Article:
Keegan Murray, Iowa

Current ranking: 8 | Previous ranking: 11

Iowa's star forward disappeared for a huge stretch against Richmond in its one-and-done NCAA Tournament showing, but the stat line even in that game speaks for itself: 21 points, nine rebounds on 8-of-15 shooting. As does what he did in leading the Hawkeyes through the Big Ten Tournament to the title with four wins in four days, where he averaged 25.8 points per game and shot 14 of 26 from 3-point range.

Murray is the perfect modern-day stretch forward with his combination of shooting (from anywhere) and scoring (against anyone) likely making him a top-10 pick and easily one of the most plug-and-play prospects of the draft. 


JD Davison, Alabama

Current ranking: 29 | Previous  ranking: 26

Davison declared for the draft on Wednesday and appears to be locked and loaded to go in the first round. That's mostly based on pedigree alone, though. Sure, he had some highlights at Alabama, and yes, he's an amazing athlete and former five-star recruit. The works. Exactly the profile most first-rounders fit. It's just hard to justify him as a top-20 pick right now -- where I had him earlier this season -- after he struggled with the Tide, averaging 8.5 points and 4.3 assists per game while shooting just a tick over 30% from deep.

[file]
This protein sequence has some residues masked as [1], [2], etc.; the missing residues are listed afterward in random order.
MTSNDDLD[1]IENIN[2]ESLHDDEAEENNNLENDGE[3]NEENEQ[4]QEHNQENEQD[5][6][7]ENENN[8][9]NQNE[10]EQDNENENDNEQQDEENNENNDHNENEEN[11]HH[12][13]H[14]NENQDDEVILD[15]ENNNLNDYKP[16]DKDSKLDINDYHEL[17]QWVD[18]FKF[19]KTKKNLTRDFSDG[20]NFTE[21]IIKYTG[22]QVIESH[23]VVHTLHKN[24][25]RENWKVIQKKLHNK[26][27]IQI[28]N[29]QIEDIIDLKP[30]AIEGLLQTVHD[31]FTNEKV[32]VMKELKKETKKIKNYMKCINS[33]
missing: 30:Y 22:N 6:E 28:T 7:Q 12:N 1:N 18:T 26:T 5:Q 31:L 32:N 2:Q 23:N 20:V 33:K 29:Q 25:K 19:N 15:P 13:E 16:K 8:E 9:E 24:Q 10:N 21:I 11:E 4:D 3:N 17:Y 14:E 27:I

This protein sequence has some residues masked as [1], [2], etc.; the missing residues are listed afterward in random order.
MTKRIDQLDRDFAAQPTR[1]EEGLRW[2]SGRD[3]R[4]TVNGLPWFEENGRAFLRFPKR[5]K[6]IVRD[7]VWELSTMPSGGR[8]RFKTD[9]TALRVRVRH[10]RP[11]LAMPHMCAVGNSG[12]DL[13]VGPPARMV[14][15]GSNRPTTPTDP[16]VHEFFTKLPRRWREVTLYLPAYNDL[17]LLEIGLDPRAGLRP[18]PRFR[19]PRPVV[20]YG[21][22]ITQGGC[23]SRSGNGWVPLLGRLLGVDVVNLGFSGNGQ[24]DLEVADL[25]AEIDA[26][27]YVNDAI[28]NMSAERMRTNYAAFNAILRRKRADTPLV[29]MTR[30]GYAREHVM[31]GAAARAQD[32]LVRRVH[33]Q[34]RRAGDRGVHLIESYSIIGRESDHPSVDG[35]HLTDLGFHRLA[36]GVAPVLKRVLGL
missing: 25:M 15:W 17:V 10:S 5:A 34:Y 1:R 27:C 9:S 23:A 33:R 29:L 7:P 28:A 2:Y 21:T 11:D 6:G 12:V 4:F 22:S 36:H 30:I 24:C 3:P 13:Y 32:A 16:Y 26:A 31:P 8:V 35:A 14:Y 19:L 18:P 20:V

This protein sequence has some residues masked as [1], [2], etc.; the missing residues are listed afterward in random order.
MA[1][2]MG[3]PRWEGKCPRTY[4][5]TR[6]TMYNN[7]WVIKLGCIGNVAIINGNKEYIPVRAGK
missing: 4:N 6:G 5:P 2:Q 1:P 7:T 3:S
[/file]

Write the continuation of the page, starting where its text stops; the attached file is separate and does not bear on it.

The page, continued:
Harrison Ingram, Stanford

Current ranking: 38 | Previous  ranking: 23

Hitting the reset on this latest Big Board update, Ingram was one of the prospects I'd had high throughout the season but simply couldn't justify as a first-rounder. I love his size, love his skill and love his long-term prospects (6-8 wings who can create and shoot are very valuable role-players), but he's more of a project right now than most of the other players I have at the back end of the first round. Still a very good chance he's selected in the first 30 picks and someone I'd bet on with his tools, but his shaky shooting as a freshman at Stanford has for now scared me away from top-25 territory. 

Patrick Baldwin Jr., Milwaukee

Current ranking: 33 | Previous ranking: 15

Baldwin Jr. played in only 11 games with Milwaukee due to injury a season after missing almost his entire final season of high school with injury. At some point -- and I think that point might be now -- we've got to consider that Baldwin might not be the no-brainer prospect he was once considered. (He was at one time ranked No. 1 in his recruiting class.)

What he did in those 11 games solidifies that point. Against Horizon League competition he should have stood out with his shooting stroke and big frame. But instead he averaged 26.6% from 3-point range, 12.1 points and 5.8 rebounds per game.

I'd be stunned if some team didn't take a chance on Baldwin Jr. somewhere before the 20s -- he's a blue-chipper who could be an incredible floor-spacer as a 6-9 combo forward -- but injury concerns and the fact he hasn't looked like a blue-chipper in awhile has him just outside our first-round rankings for now.